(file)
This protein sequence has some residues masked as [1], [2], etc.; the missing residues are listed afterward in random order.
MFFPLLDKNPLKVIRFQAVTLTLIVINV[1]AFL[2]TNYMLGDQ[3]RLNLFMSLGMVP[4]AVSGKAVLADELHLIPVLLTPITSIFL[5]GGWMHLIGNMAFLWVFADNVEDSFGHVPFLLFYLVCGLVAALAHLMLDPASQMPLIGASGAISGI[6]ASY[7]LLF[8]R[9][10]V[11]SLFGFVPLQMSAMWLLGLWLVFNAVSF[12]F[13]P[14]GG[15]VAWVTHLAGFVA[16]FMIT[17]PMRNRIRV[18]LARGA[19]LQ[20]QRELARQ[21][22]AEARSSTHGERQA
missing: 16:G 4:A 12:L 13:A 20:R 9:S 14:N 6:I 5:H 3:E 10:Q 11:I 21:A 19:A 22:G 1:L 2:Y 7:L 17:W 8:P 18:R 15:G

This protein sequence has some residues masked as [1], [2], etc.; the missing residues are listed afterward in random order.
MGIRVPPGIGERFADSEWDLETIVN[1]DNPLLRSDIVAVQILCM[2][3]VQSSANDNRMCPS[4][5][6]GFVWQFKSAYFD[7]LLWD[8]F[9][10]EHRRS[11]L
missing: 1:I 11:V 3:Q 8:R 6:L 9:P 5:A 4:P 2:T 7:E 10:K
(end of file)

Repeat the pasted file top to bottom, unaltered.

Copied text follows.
This protein sequence has some residues masked as [1], [2], etc.; the missing residues are listed afterward in random order.
MFFPLLDKNPLKVIRFQAVTLTLIVINV[1]AFL[2]TNYMLGDQ[3]RLNLFMSLGMVP[4]AVSGKAVLADELHLIPVLLTPITSIFL[5]GGWMHLIGNMAFLWVFADNVEDSFGHVPFLLFYLVCGLVAALAHLMLDPASQMPLIGASGAISGI[6]ASY[7]LLF[8]R[9][10]V[11]SLFGFVPLQMSAMWLLGLWLVFNAVSF[12]F[13]P[14]GG[15]VAWVTHLAGFVA[16]FMIT[17]PMRNRIRV[18]LARGA[19]LQ[20]QRELARQ[21][22]AEARSSTHGERQA
missing: 16:G 4:A 12:L 13:A 20:R 9:S 14:N 6:I 5:H 3:E 10:Q 11:I 21:A 19:A 22:G 1:L 2:Y 7:L 17:W 8:P 18:R 15:G

This protein sequence has some residues masked as [1], [2], etc.; the missing residues are listed afterward in random order.
MGIRVPPGIGERFADSEWDLETIVN[1]DNPLLRSDIVAVQILCM[2][3]VQSSANDNRMCPS[4][5][6]GFVWQFKSAYFD[7]LLWD[8]F[9][10]EHRRS[11]L
missing: 1:I 11:V 3:Q 8:R 6:L 9:P 5:A 4:P 2:T 7:E 10:K